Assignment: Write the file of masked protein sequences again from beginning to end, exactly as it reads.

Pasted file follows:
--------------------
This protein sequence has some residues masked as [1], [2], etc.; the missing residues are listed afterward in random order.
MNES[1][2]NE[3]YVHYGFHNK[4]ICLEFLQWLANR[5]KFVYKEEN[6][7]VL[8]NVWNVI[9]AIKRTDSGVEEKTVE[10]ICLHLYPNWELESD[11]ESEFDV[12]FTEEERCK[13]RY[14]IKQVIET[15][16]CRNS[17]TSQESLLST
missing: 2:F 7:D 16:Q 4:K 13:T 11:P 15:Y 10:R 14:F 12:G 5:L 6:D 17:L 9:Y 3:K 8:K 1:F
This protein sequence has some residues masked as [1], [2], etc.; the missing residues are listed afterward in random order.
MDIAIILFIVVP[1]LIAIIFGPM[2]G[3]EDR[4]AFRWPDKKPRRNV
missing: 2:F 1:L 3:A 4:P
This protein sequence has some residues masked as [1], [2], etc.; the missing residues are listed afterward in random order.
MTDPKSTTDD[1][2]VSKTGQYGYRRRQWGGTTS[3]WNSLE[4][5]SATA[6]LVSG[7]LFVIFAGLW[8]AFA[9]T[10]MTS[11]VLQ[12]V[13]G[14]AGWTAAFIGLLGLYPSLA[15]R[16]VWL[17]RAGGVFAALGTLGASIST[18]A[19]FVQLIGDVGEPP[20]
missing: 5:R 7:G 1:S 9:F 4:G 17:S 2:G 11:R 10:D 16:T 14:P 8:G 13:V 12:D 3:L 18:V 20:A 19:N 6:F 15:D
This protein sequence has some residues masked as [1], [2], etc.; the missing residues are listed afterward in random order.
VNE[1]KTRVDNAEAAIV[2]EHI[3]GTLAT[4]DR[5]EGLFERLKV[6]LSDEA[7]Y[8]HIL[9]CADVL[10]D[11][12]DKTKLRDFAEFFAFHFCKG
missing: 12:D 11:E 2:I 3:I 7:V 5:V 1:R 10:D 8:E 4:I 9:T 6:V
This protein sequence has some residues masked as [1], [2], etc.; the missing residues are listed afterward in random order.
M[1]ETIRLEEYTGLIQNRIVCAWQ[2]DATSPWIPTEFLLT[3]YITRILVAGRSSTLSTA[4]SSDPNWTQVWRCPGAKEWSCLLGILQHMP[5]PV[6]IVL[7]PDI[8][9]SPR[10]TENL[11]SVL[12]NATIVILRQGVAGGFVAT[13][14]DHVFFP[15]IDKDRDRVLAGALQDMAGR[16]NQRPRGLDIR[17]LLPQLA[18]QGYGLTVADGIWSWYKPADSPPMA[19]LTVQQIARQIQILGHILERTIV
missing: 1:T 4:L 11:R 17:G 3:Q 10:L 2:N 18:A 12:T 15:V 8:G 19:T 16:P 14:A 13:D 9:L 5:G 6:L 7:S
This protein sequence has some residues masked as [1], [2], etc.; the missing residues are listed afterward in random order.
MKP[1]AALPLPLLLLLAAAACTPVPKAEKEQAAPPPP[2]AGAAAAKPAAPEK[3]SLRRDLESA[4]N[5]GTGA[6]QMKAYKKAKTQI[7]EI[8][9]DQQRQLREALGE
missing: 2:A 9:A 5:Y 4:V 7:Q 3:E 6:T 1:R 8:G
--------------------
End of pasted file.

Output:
This protein sequence has some residues masked as [1], [2], etc.; the missing residues are listed afterward in random order.
MNES[1][2]NE[3]YVHYGFHNK[4]ICLEFLQWLANR[5]KFVYKEEN[6][7]VL[8]NVWNVI[9]AIKRTDSGVEEKTVE[10]ICLHLYPNWELESD[11]ESEFDV[12]FTEEERCK[13]RY[14]IKQVIET[15][16]CRNS[17]TSQESLLST
missing: 2:F 7:D 16:Q 4:K 13:T 11:P 15:Y 10:R 14:F 12:G 5:L 6:D 17:L 9:Y 3:K 8:K 1:F
This protein sequence has some residues masked as [1], [2], etc.; the missing residues are listed afterward in random order.
MDIAIILFIVVP[1]LIAIIFGPM[2]G[3]EDR[4]AFRWPDKKPRRNV
missing: 2:F 1:L 3:A 4:P
This protein sequence has some residues masked as [1], [2], etc.; the missing residues are listed afterward in random order.
MTDPKSTTDD[1][2]VSKTGQYGYRRRQWGGTTS[3]WNSLE[4][5]SATA[6]LVSG[7]LFVIFAGLW[8]AFA[9]T[10]MTS[11]VLQ[12]V[13]G[14]AGWTAAFIGLLGLYPSLA[15]R[16]VWL[17]RAGGVFAALGTLGASIST[18]A[19]FVQLIGDVGEPP[20]
missing: 5:R 7:G 1:S 9:F 4:G 17:S 2:G 11:R 10:D 16:T 14:P 8:G 13:V 12:D 3:L 18:V 20:A 19:N 6:F 15:D
This protein sequence has some residues masked as [1], [2], etc.; the missing residues are listed afterward in random order.
VNE[1]KTRVDNAEAAIV[2]EHI[3]GTLAT[4]DR[5]EGLFERLKV[6]LSDEA[7]Y[8]HIL[9]CADVL[10]D[11][12]DKTKLRDFAEFFAFHFCKG
missing: 12:D 11:E 2:I 3:I 7:V 5:V 1:R 10:D 8:E 4:I 9:T 6:V
This protein sequence has some residues masked as [1], [2], etc.; the missing residues are listed afterward in random order.
M[1]ETIRLEEYTGLIQNRIVCAWQ[2]DATSPWIPTEFLLT[3]YITRILVAGRSSTLSTA[4]SSDPNWTQVWRCPGAKEWSCLLGILQHMP[5]PV[6]IVL[7]PDI[8][9]SPR[10]TENL[11]SVL[12]NATIVILRQGVAGGFVAT[13][14]DHVFFP[15]IDKDRDRVLAGALQDMAGR[16]NQRPRGLDIR[17]LLPQLA[18]QGYGLTVADGIWSWYKPADSPPMA[19]LTVQQIARQIQILGHILERTIV
missing: 1:T 4:L 11:R 17:G 3:Q 10:L 2:N 18:A 12:T 15:V 8:G 19:T 16:P 14:A 13:D 9:L 5:G 6:L 7:S
This protein sequence has some residues masked as [1], [2], etc.; the missing residues are listed afterward in random order.
MKP[1]AALPLPLLLLLAAAACTPVPKAEKEQAAPPPP[2]AGAAAAKPAAPEK[3]SLRRDLESA[4]N[5]GTGA[6]QMKAYKKAKTQI[7]EI[8][9]DQQRQLREALGE
missing: 2:A 9:A 5:Y 4:V 7:Q 3:E 6:T 1:R 8:G